• Optimization. Once social business processes are in place, they should be actively managed and reviewed to ensure that the organization is realizing the expected benefits. This includes but is not limited to monitoring the tools in real time, identifying and measuring specific metrics, and training users on new or evolving tools and processes.
  • […]” (full article here, direct download link for white paper here)

    In a complex contest like the one of “going social” I think that a rationalization effort is really important also to avoid smaller organizations getting lost into fuzzy and fancy words.



    Road to success

    The road to to sucess is always under construction…

    Florian Bruckner

    Norton’s Cybercrime Index: good thing or scary threat?

    Austin Carr at Fast company (http://www.fastcompany.com/user/219225) reports that Symantec started a service called Norton’s Cybercrime Index (http://nortoncybercrimeindex.com/) aimed at advising users on threat level of cyber crime (full article at http://www.fastcompany.com/1729217/scare-tactics-nortons-cybercrime-index-tracks-internet-dangers-in-real-time-frightens-old-fo).

    I think that could be useful in some way, but I I’m not quite sure of the final objective of the service, because of course is a matter of commercials and marketing.

    I don’t think the average user could understand and interpret the level of threat he’s exposed by watching the site, but I’m sure that the below the average user will be scared by titles he cannot understand.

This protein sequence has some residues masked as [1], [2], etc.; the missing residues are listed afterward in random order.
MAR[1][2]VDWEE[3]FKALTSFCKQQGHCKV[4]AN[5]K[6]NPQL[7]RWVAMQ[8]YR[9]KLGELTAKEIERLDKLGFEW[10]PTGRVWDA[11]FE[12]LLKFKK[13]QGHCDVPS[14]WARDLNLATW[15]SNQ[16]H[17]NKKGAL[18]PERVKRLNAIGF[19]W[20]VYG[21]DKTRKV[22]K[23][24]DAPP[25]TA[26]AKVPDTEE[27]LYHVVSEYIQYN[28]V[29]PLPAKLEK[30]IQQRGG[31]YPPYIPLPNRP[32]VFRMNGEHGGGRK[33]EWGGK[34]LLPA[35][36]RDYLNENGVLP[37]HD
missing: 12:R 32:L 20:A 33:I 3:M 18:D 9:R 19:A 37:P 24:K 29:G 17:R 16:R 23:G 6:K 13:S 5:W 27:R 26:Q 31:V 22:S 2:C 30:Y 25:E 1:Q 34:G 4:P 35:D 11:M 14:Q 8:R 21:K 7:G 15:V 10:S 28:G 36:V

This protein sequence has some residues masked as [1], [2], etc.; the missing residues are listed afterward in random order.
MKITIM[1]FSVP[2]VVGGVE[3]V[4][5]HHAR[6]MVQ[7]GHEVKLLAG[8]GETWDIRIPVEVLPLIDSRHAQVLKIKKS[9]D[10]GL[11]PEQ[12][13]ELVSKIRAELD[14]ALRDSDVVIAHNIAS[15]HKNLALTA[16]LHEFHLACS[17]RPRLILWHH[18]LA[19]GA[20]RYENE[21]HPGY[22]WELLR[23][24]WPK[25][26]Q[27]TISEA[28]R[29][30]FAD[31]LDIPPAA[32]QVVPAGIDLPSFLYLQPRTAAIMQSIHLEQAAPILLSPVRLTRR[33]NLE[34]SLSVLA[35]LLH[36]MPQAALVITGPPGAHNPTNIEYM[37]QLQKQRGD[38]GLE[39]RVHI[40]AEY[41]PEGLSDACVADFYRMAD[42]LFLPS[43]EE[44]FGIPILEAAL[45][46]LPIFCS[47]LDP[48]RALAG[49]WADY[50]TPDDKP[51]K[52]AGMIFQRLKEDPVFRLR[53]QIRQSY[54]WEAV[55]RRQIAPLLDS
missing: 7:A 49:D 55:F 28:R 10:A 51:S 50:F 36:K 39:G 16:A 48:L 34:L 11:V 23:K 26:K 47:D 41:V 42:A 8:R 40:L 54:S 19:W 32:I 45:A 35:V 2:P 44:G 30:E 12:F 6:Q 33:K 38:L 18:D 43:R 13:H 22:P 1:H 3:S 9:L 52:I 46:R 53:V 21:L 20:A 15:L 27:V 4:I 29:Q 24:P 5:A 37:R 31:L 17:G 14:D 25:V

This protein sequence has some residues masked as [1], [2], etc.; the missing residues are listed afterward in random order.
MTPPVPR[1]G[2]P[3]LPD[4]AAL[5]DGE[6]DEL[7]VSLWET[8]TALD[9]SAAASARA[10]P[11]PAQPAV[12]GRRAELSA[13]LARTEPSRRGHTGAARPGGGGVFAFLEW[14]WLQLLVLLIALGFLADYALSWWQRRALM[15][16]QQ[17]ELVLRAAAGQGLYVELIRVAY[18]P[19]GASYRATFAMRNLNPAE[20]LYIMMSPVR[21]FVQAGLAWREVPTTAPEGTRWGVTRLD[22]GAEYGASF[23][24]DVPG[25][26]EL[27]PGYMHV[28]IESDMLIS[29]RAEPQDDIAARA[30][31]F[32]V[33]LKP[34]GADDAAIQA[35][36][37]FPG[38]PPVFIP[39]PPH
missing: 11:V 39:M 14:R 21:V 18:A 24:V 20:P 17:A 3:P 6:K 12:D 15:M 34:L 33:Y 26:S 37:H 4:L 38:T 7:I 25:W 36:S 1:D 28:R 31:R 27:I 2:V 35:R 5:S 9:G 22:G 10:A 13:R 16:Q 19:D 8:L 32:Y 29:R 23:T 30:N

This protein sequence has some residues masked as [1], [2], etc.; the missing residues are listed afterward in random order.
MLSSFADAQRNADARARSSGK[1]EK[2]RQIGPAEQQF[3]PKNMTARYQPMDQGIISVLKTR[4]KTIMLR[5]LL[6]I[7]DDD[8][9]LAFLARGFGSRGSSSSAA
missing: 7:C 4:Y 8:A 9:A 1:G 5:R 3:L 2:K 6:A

So at the end I would have expected a different approach from Symantec, but let’s see how the service evolves.

    This post as a comment also at http://www.fastcompany.com/1729217/scare-tactics-nortons-cybercrime-index-tracks-internet-dangers-in-real-time-frightens-old-fo

    Name spelling in business meetings

    If there are two possible ways to spell a person’s name, you will pick the wrong one.


    Why I bet that Apple future without Steve Jobs is as bright as the past

    Many sites and authors (among them Matt Hartley at Lockergnome, full article at http://www.lockergnome.com/it/2011/01/17/is-steve-jobs-critical-to-apple/, Joe Wilcox at Beta news, full article at http://www.betanews.com/joewilcox/article/Apples-future-without-Steve-Jobs-wont-be-as-bright/1295327829 and at http://www.betanews.com/joewilcox/article/What-future-does-Apple-have-without-Steve-Jobs/1295286850 and at http://www.betanews.com/joewilcox/article/Steve-Jobs-takes-another-medical-leave-from-Apple/1295278306, Juan Carlos Perez at Computer world, full article at http://www.computerworld.com/s/article/9205362/With_Apple_s_Jobs_on_leave_many_questions_and_few_answers, Peter Sayer at Computer world, full article at http://www.computerworld.com/s/article/9205342/Update_Apple_CEO_Steve_Jobs_to_take_medical_leave_of_absence, Chris Foresman at Ars Techinca, full article at http://arstechnica.com/apple/news/2011/01/apple-ceo-steve-jobs-back-on-medical-leave.ars, Matthew Humphries at Geek.com, full article at http://www.geek.com/articles/apple/steve-jobs-goes-on-medical-leave-of-absence-20110117/, Mike Halsey at ghack.com, full article at http://www.ghacks.net/2011/01/17/steve-jobs-to-take-leave-of-absence-from-apple-for-health-reasons/) covered the anouncement of Steve Jobs leave for absence due to medical problems. Most of them also told that Steve Jobs is strictly related to Apple future in terms of positive impact. On top of this Apple shares declined after the announcement has been made.